Imagine a robot that looks, well, human. Imagine that robot knows when you’re sad. Imagine it can help you reach things, join you in a game of cards, even remind you to call a friend.
Those who work in the field of human robot interaction can and are imagining it. Those like Anthony Whitehead, an associate professor and director of Carleton’s School of Information Technology, cross-appointed to the School of Computer Science (SCS) and current chair of the Human Computer Interaction (HCI) program. Whitehead, along with two graduate students, Colin Kilby and Ashleigh Fratesi, is building and fine-tuning the applications and human-like elements for a humanoid “assistive and companion” robot.
Kilby, an HCI master’s student, is working on human robot interaction through head-mounted devices such as Google Glass and other wearable motion tracking systems as a way to control an android through mimicking physical avatars. He has spent the last year manufacturing the basic machine and is beginning a study to determine the best control mechanisms.
Fratesi, who is pursuing a master’s in computer science, has been focusing on emotion recognition.
“You can categorize emotions into broad categories,” explains Whitehead. “A companion robot can use its vision system to determine if a person appears angry or sad and, for example, alleviate a loneliness problem by engaging in dialogue. It might ask, ‘How are you feeling?’ And it’s not unfeasible that it could play a card game or chess, or it could facilitate communication with other people by suggesting calling a family member.”
Whitehead’s long-term goal is to build a robotic assistive system the elderly can use and relate to. An older person who has strength or co-ordination issues could operate the robot by simply making a reaching motion, and the robot would act as a physical avatar by extending its arms towards an object. Whitehead also believes robotic control sets need to be simpler for people who may have movement or cognitive challenges that come with age.
“A lot of people find themselves in solitary environments, as their partners die, for instance. What can we do from an interface point of view to purpose the robot as a companion?”
Elements such as unified motion tracking and other “assistive” operations could be perfected within the next decade, or sooner, says Whitehead, and in 10 to 20 years, the “companion” elements could be fully developed.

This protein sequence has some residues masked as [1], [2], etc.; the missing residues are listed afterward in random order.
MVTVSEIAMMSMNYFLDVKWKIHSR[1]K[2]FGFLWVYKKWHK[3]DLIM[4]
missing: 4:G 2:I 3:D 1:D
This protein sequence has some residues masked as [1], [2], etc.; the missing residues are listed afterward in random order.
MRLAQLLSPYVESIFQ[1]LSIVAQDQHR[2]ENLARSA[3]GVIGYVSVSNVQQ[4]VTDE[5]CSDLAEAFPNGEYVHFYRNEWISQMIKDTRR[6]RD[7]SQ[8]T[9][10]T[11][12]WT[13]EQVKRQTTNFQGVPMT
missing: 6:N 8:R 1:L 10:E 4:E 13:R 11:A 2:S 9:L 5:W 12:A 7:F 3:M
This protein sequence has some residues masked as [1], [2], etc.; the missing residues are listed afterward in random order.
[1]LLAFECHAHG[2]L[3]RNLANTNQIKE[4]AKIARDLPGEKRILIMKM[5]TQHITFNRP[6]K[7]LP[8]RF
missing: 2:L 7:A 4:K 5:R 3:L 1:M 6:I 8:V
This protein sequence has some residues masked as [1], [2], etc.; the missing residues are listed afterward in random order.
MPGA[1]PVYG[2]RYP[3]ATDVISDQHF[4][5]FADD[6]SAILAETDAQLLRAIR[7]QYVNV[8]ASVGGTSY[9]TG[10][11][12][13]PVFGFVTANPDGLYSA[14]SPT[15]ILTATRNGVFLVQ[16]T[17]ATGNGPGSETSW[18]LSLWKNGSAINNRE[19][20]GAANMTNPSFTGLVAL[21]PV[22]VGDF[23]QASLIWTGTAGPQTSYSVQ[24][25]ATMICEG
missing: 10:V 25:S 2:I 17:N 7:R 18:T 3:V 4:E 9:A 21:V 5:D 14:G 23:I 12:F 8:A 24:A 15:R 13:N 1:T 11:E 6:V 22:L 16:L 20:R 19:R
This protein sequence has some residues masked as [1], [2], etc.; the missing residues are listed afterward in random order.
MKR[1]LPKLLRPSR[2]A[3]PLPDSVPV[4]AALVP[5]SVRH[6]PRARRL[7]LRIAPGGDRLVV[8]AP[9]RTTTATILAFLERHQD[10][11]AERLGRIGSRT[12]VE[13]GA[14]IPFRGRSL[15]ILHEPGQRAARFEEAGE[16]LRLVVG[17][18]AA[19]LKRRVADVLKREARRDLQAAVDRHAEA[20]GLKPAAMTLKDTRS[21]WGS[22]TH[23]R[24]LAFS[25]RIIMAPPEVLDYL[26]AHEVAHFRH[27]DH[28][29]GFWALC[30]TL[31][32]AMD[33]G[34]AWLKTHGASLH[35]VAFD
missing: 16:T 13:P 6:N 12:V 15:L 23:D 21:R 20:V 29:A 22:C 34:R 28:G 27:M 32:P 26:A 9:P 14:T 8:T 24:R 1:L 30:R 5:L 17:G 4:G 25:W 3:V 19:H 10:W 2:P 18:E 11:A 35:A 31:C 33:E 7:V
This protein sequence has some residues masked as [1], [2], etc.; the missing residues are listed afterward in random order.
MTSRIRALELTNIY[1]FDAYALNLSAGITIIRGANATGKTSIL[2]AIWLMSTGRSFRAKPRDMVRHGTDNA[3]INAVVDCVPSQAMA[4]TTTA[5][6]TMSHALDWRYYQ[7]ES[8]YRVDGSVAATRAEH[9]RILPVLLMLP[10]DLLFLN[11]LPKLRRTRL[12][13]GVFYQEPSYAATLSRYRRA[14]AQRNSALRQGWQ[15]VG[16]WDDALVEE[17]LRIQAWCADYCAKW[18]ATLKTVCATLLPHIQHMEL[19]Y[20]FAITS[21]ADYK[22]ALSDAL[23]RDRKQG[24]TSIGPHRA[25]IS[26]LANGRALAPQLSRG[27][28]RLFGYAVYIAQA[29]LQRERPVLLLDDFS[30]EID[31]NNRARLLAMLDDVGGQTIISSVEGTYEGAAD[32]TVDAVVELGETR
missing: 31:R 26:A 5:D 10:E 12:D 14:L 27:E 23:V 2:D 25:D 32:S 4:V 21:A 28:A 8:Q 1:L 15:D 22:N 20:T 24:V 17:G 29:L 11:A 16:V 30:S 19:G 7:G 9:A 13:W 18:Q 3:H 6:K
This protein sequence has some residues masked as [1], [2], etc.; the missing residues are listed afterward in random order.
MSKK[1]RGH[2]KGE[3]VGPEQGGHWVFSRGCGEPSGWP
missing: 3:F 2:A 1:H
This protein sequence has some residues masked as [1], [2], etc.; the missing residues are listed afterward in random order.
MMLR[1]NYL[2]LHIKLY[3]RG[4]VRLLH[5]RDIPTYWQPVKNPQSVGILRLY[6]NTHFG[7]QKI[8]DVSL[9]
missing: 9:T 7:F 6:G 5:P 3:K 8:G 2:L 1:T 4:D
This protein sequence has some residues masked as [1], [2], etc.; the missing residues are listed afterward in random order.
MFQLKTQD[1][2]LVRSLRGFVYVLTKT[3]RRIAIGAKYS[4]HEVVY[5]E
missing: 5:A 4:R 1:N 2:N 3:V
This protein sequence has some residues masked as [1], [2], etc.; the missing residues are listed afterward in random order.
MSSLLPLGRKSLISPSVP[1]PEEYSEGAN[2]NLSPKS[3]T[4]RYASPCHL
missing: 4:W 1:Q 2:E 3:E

“Twenty years from now, I would expect that assistive robots will be fairly common,” says Whitehead, who has built a predominantly plastic robot body for about $3,000 with a 3D printer.
He also expects that helper robots, combined with anthropomorphized companion androids, will be prevalent.
In general, Whitehead’s research focuses on practical applications of machine learning, pattern matching and computer vision. Unified motion tracking and gesture recognition systems have focused on gaming, but are applicable to other fields where body area sensor networks can be useful.
Whitehead also teaches undergraduate courses in interactive multimedia and design and graduate courses in systems and computer engineering, as well as human computer interaction and design. His students are involved in complex research into interactive applications and computer visions systems.
The implications of his current research could include multiple emerging technologies in humanoid robotics and 3D printing, as well as psychology and medicine, particularly geriatric care. His research on interaction and control of robotic devices will lead to opportunities for a better quality of life for those in need, he says.
The assistive-companion robot project, which has been in the workshop for about 18 months, will also attract large numbers of master’s and doctoral students interested in working on artificial intelligence and basic recognition systems for years to come, Whitehead says.
“With more capability in place, I expect a broader interest, especially from engineering, psychology and cognitive science, which will bring in new ideas.”
Many studies have explored the effectiveness of companion robots to a patients’ well-being, as well as robots that are intended to physically assist patients. One of the most famous examples is that of PARO, a robotic seal, which has been shown to help elderly patients cope with dementia and Alzheimer’s. These robots, however, tend to focus on either the emotional connection without physically assisting the patient, or tend to be solely assistive with no emotional connection.
“Usually,” notes Whitehead, “these robots provide only one specific need when it is possible they could be providing more. We are merging these two ideas.”